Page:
General News

Patrick Finnegan / https://www.flickr.com/photos/vax-o-matic/

The West Lafayette City Council is considering a resolution that would declare West Lafayette a safe haven for immigrants.

The resolution seeks to discourage city employees from assisting authorities in investigating a person’s immigration status, unless required by a court order.

The resolution stops short of designating Lafayette a so-called “sanctuary city,” a term that has become popular when referring to cities that refuse to assist federal entities with deportation of undocumented people.

J.D. Gray / IPBS

A Jewish congregation in Bloomington is stepping up security after bomb threats have targeted Jewish communities across the nation.

A hoax bomb threat shut down the Jewish Community Center in Indianapolis earlier this week, as well as Jewish Community Centers and schools in several other states.

Bloomington’s Congregation Beth Shalom hasn’t been the target of recent threats, but the community is trying to be proactive. They’re instituting a locked door policy, except for during services.

State, Local Split Of Road Money Unlikely To Change

Mar 3, 2017

 

Nearly 90 percent of Indiana’s roads are maintained by counties, cities and towns, yet those local units get less than half of the state’s primary road funding dollars.

And that’s unlikely to change in this session’s road funding plan.

Purdue University Latino Cultural Center / Facebook

The space now occupied by the Purdue Latino Cultural Center is slated to become a fraternity parking lot.

Purdue Research Foundation officials say Purdue’s Phi Gamma Delta chapter purchased the land the LCC occupies and plans to expand into the lot.

The LCC will be forced to relocate to a smaller house a couple blocks closer to campus academic buildings early next semester.

State Rep. To DeVos: Hire More Educators On Your Staff

Mar 2, 2017

Indiana Rep. Melanie Wright (D-Yorktown) sent a letter to Secretary of Education Betsy DeVos Thursday, asking for DeVos to hire more educators on her staff.

Wright’s letter asks DeVos to hire a deputy secretary with extensive experience in public schools. She says this request follows up on concerns expressed during Betsy Devos’ confirmation hearing: Devos has no experience in public education, which she now oversees.

In East Chicago, Indiana, federal officials have approved a plan to allow involuntary relocation of families who remain in lead-contaminated public housing beginning on April 1.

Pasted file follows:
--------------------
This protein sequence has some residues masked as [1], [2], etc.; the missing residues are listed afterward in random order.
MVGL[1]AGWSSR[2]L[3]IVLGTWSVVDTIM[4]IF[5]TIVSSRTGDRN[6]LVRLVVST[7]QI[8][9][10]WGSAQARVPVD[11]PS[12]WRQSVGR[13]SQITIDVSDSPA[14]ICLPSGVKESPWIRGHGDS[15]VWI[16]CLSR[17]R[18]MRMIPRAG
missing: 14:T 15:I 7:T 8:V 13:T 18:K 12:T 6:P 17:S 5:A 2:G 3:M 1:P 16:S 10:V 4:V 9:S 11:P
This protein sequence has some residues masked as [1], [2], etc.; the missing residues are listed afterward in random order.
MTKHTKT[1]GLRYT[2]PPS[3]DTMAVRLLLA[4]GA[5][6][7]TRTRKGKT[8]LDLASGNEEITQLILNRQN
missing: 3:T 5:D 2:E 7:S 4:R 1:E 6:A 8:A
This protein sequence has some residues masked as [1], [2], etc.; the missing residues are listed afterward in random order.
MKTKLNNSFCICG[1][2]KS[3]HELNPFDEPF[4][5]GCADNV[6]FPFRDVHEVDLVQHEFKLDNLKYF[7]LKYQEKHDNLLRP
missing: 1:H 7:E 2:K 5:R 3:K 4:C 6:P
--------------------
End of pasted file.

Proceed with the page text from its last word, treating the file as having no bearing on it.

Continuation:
These would be considered “emergency transfers” to units that have been inspected for lead in East Chicago and, in Illinois, Cook County and Chicago. Families would stay in these units while they kept looking for permanent housing, still using the same rent vouchers and other HUD-provided counseling and resources.


 

With some federal lawmakers aiming to repeal the Affordable Care Act, state legislative leaders say the future of Indiana’s health care program, HIP 2.0, is uncertain.

U.S. Sen. Todd Young (R-Ind.) visited the Statehouse last week. And State House Speaker Brian Bosma says one of the things Young talked about was federal health care reform.

Wednesday, March 1, is the deadline for residents of a lead-contaminated East Chicago, Indiana, housing complex to renew their federal housing vouchers.

The Department of Housing and Urban Development, or HUD, gave out the Section 8 vouchers late last year to help residents find new homes.

As of this month, HUD says 106 families still live in West Calumet Housing Complex, and 91 of those have not yet found a new place to live – including Keesha Daniels and her sons.

 

Senate lawmakers overwhelmingly approved legislation to legalize the use of baby boxes, but only in hospitals.

The boxes are meant to be a more anonymous way for someone to leave an unwanted newborn. The bill makes it legal to drop off a baby in a designated box in a hospital without facing child abandonment charges.

 

The Senate gutted a bill that deals with protesters who block traffic, sending the entire issue to a summer study committee.

The original bill required police to clear protesters who block traffic from roadways using “any means necessary.”

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